14. Write your press release with the important elements first.
Just like a newspaper story, press releases are created in a pyramid style of writing with the most important parts at the top. Editors traditionally shorten press releases by cutting from the bottom so the important information at the top won’t get cut.

13. Don’t use fluffy words or lots of adjectives.
If it sounds like an ad instead of sounding like a news story, it won’t be edited, but rather will simply be rejected by the editor, and not selected for publication.

12. Keep it to one page.
You’re not writing War and Peace. In this news-bite and fast-read Internet society, two-page press releases are much harder to get read, let alone get placed.

11. Use Courier style type, 12 point, and double-space the body copy.
I know, I know… you’ve got a lot of fonts in your computer. But Courier is traditional and the word count is easy for an editor to figure out at first glance.

If it runs long (over a page) or you need slightly more white space, go to Courier 10 point. If you still need more room go to a more condensed face like Bookman, Century Schoolbook or the really tiny Times Roman. If you still need more space, take out a big red pen and cross out half of what you’ve written.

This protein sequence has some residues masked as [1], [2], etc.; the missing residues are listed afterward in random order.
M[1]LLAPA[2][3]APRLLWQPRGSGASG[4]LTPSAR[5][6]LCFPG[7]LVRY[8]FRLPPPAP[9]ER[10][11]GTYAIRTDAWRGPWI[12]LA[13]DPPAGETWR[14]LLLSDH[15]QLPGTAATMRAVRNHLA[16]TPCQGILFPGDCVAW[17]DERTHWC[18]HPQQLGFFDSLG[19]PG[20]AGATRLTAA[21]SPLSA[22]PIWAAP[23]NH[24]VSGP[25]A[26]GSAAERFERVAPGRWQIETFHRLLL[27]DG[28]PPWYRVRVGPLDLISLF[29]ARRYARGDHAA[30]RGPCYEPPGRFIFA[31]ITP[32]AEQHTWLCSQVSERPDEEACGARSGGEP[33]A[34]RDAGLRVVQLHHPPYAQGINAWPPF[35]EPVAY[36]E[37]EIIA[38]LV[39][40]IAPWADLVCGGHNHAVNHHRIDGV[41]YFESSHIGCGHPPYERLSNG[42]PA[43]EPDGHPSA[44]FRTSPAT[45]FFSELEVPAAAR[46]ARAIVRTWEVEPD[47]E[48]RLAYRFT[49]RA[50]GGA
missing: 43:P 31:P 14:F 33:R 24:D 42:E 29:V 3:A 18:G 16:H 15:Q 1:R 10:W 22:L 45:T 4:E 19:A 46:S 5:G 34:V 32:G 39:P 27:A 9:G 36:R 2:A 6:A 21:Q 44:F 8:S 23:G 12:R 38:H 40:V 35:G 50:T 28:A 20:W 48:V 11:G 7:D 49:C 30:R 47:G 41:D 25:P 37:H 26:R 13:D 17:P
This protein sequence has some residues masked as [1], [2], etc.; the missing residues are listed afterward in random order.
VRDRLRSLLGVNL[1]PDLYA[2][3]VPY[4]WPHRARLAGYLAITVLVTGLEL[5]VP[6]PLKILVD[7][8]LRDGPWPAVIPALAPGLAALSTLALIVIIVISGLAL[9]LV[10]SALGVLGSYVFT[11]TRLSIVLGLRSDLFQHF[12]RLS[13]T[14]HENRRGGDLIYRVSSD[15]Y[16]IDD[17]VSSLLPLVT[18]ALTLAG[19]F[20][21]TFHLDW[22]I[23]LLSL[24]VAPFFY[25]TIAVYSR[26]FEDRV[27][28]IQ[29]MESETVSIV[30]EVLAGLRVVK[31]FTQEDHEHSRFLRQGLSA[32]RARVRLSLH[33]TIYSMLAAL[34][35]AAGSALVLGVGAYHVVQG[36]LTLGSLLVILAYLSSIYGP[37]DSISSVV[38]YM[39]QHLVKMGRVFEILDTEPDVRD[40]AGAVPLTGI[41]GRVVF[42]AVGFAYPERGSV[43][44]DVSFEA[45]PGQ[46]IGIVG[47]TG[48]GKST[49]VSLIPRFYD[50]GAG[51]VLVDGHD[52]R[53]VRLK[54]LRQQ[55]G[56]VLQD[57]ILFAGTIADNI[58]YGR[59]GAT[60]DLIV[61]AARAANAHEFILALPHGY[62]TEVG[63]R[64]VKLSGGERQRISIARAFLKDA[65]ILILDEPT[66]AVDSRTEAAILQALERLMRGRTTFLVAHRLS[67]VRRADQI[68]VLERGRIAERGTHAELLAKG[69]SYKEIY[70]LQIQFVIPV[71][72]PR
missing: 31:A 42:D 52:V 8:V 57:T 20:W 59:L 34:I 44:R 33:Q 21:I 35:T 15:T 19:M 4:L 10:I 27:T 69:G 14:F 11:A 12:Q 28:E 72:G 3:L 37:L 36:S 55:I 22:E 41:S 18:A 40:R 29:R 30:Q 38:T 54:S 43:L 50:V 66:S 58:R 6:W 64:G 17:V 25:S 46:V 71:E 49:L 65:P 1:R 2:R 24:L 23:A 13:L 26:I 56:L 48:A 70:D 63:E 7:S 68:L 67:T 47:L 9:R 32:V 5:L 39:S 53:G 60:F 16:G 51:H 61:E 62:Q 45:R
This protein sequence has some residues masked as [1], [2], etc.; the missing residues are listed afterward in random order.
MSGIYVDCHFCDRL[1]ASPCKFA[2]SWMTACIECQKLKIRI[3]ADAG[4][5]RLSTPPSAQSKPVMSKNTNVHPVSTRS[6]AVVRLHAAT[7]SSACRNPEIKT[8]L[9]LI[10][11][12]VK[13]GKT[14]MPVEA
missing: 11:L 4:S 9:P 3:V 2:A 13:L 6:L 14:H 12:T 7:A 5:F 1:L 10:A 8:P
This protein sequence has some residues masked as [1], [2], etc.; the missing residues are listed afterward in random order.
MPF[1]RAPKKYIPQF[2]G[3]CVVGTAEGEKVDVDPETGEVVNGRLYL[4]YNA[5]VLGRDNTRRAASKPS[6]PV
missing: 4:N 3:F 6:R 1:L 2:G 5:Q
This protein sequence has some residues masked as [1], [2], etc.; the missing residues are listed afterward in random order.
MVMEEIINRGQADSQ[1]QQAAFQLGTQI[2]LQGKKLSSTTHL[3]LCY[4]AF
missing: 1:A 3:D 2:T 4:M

10. Proof your work carefully.
If you don’t, the publisher’s staff won’t be so kind. If your work has typos, mistakes and poor grammar, it will reflect poorly on you, your products, and your company. Editors will think that your literature – and your products – are filled with the same poor quality, and if your products are purchased from an article in their magazine it will reflect poorly on them. Put simply: correct mistakes or your press release won’t get published.